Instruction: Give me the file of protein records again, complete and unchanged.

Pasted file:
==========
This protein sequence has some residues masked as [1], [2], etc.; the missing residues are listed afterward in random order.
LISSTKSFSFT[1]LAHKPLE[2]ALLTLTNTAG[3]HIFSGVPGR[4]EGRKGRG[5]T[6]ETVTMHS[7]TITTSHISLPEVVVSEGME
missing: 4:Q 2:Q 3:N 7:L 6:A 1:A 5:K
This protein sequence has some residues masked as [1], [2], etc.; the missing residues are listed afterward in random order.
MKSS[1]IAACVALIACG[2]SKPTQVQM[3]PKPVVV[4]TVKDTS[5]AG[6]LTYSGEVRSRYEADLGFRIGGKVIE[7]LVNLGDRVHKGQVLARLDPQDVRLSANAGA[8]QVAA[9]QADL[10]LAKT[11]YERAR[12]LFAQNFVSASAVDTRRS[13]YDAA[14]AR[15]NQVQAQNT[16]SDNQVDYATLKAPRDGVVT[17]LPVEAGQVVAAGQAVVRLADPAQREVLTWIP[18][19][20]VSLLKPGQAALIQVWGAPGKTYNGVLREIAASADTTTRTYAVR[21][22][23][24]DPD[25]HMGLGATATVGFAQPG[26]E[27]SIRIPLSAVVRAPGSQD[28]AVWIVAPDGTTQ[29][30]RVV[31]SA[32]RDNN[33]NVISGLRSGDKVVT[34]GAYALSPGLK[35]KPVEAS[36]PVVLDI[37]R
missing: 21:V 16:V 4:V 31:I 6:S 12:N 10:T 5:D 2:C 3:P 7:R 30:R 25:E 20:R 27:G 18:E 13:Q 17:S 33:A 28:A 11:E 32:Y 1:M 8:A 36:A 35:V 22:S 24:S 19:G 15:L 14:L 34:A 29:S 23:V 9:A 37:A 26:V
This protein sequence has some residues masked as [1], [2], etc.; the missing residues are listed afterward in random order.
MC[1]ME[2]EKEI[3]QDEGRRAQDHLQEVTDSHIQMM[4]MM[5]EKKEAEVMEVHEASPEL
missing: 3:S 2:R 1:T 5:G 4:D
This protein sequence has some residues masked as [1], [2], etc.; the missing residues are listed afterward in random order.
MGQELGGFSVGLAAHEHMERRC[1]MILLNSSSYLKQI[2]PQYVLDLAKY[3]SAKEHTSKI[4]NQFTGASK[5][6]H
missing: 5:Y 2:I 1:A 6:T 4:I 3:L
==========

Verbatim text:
This protein sequence has some residues masked as [1], [2], etc.; the missing residues are listed afterward in random order.
LISSTKSFSFT[1]LAHKPLE[2]ALLTLTNTAG[3]HIFSGVPGR[4]EGRKGRG[5]T[6]ETVTMHS[7]TITTSHISLPEVVVSEGME
missing: 4:Q 2:Q 3:N 7:L 6:A 1:A 5:K
This protein sequence has some residues masked as [1], [2], etc.; the missing residues are listed afterward in random order.
MKSS[1]IAACVALIACG[2]SKPTQVQM[3]PKPVVV[4]TVKDTS[5]AG[6]LTYSGEVRSRYEADLGFRIGGKVIE[7]LVNLGDRVHKGQVLARLDPQDVRLSANAGA[8]QVAA[9]QADL[10]LAKT[11]YERAR[12]LFAQNFVSASAVDTRRS[13]YDAA[14]AR[15]NQVQAQNT[16]SDNQVDYATLKAPRDGVVT[17]LPVEAGQVVAAGQAVVRLADPAQREVLTWIP[18][19][20]VSLLKPGQAALIQVWGAPGKTYNGVLREIAASADTTTRTYAVR[21][22][23][24]DPD[25]HMGLGATATVGFAQPG[26]E[27]SIRIPLSAVVRAPGSQD[28]AVWIVAPDGTTQ[29][30]RVV[31]SA[32]RDNN[33]NVISGLRSGDKVVT[34]GAYALSPGLK[35]KPVEAS[36]PVVLDI[37]R
missing: 21:V 16:V 4:V 31:I 6:S 12:N 10:T 5:D 2:C 3:P 7:R 30:R 25:E 20:R 27:G 18:E 13:Q 17:S 33:A 28:A 11:E 32:Y 1:M 8:A 36:A 35:V 22:S 24:S 19:G 15:L 14:L 34:A 29:S 23:V 9:A 37:A 26:V
This protein sequence has some residues masked as [1], [2], etc.; the missing residues are listed afterward in random order.
MC[1]ME[2]EKEI[3]QDEGRRAQDHLQEVTDSHIQMM[4]MM[5]EKKEAEVMEVHEASPEL
missing: 3:S 2:R 1:T 5:G 4:D
This protein sequence has some residues masked as [1], [2], etc.; the missing residues are listed afterward in random order.
MGQELGGFSVGLAAHEHMERRC[1]MILLNSSSYLKQI[2]PQYVLDLAKY[3]SAKEHTSKI[4]NQFTGASK[5][6]H
missing: 5:Y 2:I 1:A 6:T 4:I 3:L